Addressing a Lack of Parent Involvement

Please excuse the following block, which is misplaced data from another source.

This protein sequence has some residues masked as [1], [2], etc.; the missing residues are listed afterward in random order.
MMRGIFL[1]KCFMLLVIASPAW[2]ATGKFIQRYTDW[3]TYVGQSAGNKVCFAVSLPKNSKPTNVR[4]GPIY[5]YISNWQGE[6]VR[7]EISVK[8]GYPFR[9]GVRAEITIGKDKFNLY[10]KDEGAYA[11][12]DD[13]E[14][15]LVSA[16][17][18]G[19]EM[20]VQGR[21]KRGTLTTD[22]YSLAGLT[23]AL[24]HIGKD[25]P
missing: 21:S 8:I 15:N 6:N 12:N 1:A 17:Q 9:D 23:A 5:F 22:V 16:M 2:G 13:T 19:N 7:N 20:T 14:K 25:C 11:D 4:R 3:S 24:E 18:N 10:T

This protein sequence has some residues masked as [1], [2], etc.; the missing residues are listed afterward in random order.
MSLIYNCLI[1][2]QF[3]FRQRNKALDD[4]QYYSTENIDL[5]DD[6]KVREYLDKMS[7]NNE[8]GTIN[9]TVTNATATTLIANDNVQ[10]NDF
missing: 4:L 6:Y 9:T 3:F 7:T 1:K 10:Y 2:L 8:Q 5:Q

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Parent involvement in children’s education plays a critical role in student achievement and outcomes later in life (Epstein, 1995). Much research has been conducted about the benefits of parent involvement in elementary school and middle school. Less research has been conducted pertaining to early childhood education, namely children from birth through age eight. The limited research that has been conducted demonstrates that parent involvement at the preschool and primary grade levels is associated with greater achievement in reading and less grade retention all the way through grade eight (Basile & Henry, 1996). Parent and family involvement provide comfort for children in social and cultural contexts, ultimately enhancing cognitive development (Pattni- Shah, 2008). Increasing parent involvement enables greater understanding of children and families’ needs, cultural continuity, more effective instruction, greater feelings of teacher and parent appreciation, and increased learning (Galper, Feeney, & Seefeldt, 2009). Parent involvement in early childhood education affords many benefits while a lack of parent involvement, which may result from a variety of reasons, creates deficiencies (see Appendix A). Instructional Problem Description Educators are faced with many problems of varying degrees of frequency and urgency. A lack of parent involvement in children’s education is a trend teachers and administrators are noting in schools across the nation (Finders & Lewis, 1994). However, before this lack of parent involvement can be addressed, it is essential that “parent involvement” is defined and contributing factors are understood. Parent involvement encompasses many things: nurturing and being sensitive to children's d... ... middle of paper ... ...11, from ProQuest Education Journals. Smith, J., Wohlstetter, P., Kuzin, C. & De Pedro, K. (2011). Parent involvement in urban charter schools: New strategies for increasing participation. School Community Journal, 21(1), 71-94. Retrieved October 4, 2011, from ProQuest Education Journals. Smith, J. & Wohlstetter, P. (2009). Parent involvement in urban charter schools: A new paradigm or the status quo? National Center on School Choice Conference: Nashville, TN. Walker, J., Shenker, S. & Hoover-Dempsey, K. (2010). Why do parents become involved in their children's education? Professional School Counseling, 14(1), 27-41. Wells, A. (2000). In search of uncommon schools: Charter school reform in historical perspective (Part 3) - Charter schools as uncommon schools. Teachers College Record. Retrieved October 15, 2011 from http://www.tcrecord.org.

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